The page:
Somewhere between Iceland and Scotland, lies the remote archipelago known as the Faroe Islands. Known for their sweeping views, traditional wool sweaters, and fresh-as-it-gets seafood, the islands haven't been feeling the tourism love they feel they deserve- and they're turning to their native wool-y residents for help.
Travelers all over the world utilize Street View to get a feel for their location prior to their visit, and as it turns out, the Google Street View team has not exactly been able to get over there quite yet (due to the fact that much of the country is inaccessible by automobile.) The tourism board decided to take matters into their own hands and institute the Faroe Islands 'Sheep View' as an alternative, and the results haven't been too.."baa'd.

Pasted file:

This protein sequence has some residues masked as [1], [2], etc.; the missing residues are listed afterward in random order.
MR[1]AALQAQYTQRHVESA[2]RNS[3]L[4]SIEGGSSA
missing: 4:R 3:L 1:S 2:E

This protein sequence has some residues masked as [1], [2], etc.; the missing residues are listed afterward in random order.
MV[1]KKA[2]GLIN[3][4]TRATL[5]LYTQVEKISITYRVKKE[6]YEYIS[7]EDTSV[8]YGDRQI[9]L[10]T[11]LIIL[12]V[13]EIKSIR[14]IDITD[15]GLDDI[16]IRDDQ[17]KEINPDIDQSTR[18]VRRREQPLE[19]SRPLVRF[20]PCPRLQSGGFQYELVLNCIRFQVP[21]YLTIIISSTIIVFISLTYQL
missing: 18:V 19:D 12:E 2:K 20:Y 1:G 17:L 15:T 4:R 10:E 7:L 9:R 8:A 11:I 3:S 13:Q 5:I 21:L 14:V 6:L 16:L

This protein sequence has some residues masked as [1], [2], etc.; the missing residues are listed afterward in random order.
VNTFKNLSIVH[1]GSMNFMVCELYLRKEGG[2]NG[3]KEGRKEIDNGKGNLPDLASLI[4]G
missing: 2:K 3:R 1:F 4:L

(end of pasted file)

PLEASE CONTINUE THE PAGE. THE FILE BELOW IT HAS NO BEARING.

Visit Faroe Islands Project manager, Durita Dahl Andreassen, figured the 80,000 wooly inhabitants could do a decent job at photographing the island (at least long enough to grab Google's attention,) and figured out a way to strap lightweight 360 cameras to sheep belonging to local farmers. The experiment has resulted in a few damaged cameras, and a fun new way to map the islands (which are really quite breathtaking.)
So until Google makes the trip over, eco-tourists will remain a bit ..sheepish.. about visiting.
Check out 'Sheep View' & the full story of #wewantgooglestreetview here!